On March 10, 2016, Judge Carl Barbier dismissed certain claims against BP in its capacity as the responsible party under the Oil Pollution Act of 1990 (“OPA”), 33 U.S.C. § 2702(a) for a claimant’s economic loss that resulted from the moratorium on offshore drilling the United States government imposed in the aftermath of the Macondo well blowout and oil spill.
The Court reasoned that “the ‘OPA Test Case Plaintiffs’ losses does not result from the discharge or substantial threat of discharge of oil from the Macondo well; they resulted from the perceived threat (whether substantial or not) of discharge from other wells.” As a result, these economic losses were not “due to” the injury, destruction or loss of property or natural resources that “resulted from” the discharge or threatened discharge of oil from the Macondo well. See §§ 2702(a) and 2702(b)(2)(e).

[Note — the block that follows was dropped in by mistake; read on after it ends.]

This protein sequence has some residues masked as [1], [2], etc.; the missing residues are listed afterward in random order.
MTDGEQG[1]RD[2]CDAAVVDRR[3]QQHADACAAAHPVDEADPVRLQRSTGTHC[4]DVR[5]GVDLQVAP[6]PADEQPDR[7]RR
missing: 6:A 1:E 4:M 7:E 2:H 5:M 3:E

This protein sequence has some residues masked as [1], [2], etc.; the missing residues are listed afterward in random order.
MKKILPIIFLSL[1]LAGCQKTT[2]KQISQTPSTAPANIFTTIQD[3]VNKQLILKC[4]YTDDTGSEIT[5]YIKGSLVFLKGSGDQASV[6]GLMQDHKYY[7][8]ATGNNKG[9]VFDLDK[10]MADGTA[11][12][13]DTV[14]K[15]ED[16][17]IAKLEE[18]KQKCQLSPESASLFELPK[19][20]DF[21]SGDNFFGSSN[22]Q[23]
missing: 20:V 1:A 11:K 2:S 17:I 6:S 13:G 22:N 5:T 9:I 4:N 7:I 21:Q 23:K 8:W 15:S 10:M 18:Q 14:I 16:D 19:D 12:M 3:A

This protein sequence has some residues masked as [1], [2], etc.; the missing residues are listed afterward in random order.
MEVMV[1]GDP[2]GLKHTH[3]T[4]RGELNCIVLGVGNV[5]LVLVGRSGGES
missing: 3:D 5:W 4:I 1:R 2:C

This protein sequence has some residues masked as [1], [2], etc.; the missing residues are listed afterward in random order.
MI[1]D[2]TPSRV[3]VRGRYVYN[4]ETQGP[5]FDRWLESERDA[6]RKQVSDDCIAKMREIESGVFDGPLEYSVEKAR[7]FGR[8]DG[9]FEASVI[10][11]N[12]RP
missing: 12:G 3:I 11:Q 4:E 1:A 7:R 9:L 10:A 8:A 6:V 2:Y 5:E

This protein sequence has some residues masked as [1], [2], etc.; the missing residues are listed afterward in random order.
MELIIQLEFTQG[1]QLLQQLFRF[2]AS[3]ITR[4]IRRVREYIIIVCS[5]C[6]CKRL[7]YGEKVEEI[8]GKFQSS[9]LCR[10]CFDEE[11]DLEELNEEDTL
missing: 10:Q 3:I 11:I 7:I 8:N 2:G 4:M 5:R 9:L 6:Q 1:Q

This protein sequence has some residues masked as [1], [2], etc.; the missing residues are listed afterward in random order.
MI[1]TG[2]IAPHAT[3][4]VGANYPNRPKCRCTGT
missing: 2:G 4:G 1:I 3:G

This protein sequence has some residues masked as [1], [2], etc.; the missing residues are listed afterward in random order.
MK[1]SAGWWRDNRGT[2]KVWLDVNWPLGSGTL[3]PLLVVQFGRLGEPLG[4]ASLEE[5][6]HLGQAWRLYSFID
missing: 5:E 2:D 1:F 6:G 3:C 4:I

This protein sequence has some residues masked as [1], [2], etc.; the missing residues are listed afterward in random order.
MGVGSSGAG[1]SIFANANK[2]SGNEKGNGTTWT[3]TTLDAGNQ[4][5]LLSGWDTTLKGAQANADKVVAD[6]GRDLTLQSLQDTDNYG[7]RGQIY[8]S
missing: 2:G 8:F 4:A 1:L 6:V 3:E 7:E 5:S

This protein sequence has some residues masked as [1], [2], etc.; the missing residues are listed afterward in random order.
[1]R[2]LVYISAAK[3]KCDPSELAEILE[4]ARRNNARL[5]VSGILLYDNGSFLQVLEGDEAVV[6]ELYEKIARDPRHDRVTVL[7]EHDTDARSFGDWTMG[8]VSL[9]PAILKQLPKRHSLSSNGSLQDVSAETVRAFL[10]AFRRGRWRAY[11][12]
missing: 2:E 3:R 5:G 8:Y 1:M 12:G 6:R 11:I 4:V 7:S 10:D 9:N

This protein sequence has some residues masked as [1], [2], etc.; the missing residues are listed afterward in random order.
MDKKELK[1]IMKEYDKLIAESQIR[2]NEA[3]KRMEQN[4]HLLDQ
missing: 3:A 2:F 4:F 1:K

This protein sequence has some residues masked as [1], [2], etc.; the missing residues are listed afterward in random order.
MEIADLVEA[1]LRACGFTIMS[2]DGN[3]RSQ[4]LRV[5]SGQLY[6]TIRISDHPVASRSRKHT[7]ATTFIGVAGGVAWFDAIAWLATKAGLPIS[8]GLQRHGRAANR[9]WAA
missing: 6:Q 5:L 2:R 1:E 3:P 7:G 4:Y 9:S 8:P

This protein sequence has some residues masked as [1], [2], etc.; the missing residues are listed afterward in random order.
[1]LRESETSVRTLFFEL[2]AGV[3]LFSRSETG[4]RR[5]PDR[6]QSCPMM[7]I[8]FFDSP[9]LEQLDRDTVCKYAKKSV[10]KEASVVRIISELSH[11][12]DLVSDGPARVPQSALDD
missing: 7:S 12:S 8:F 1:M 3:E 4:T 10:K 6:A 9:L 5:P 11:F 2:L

Obviously, this is a significant decision to the offshore marine and energy industry because, if upheld, it precludes any party from asserting what are known as “Moratorium” claims against BP on the basis that they lost business when the United States government imposed the moratorium on offshore oil and gas exploration and production in the wake of the Macondo well blowout.
The case is In Re Oil Spill by the Oil Rig “Deepwater Horizon” on the Gulf of Mexico on April 20, 2010, MDL 2179.